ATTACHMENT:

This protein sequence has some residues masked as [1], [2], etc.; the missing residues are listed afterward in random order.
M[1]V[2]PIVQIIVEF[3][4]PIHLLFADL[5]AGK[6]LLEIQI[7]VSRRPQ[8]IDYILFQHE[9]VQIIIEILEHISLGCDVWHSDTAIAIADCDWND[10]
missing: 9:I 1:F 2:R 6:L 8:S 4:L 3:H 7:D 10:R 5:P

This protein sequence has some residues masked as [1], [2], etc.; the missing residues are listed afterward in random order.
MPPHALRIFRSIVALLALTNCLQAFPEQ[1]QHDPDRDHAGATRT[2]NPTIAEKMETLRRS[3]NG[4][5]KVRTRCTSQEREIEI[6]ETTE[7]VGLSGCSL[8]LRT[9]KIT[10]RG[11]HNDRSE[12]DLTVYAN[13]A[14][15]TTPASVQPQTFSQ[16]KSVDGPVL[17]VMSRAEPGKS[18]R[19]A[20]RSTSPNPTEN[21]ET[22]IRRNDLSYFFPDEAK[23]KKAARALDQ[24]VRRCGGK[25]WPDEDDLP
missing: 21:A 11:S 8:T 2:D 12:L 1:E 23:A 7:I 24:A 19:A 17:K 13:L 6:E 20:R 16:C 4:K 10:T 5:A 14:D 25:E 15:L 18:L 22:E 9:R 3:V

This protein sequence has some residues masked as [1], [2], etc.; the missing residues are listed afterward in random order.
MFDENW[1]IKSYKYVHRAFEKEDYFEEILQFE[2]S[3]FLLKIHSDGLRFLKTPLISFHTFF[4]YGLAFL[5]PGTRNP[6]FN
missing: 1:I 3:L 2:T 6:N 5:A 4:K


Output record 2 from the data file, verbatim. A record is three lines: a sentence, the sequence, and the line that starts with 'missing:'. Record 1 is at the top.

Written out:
This protein sequence has some residues masked as [1], [2], etc.; the missing residues are listed afterward in random order.
MPPHALRIFRSIVALLALTNCLQAFPEQ[1]QHDPDRDHAGATRT[2]NPTIAEKMETLRRS[3]NG[4][5]KVRTRCTSQEREIEI[6]ETTE[7]VGLSGCSL[8]LRT[9]KIT[10]RG[11]HNDRSE[12]DLTVYAN[13]A[14][15]TTPASVQPQTFSQ[16]KSVDGPVL[17]VMSRAEPGKS[18]R[19]A[20]RSTSPNPTEN[21]ET[22]IRRNDLSYFFPDEAK[23]KKAARALDQ[24]VRRCGGK[25]WPDEDDLP
missing: 21:A 11:S 8:T 2:D 12:L 1:E 23:A 7:I 24:A 19:A 17:K 13:L 6:E 20:R 16:C 4:K 10:T 5:A 14:D 25:E 15:L 18:L 22:E 9:R 3:V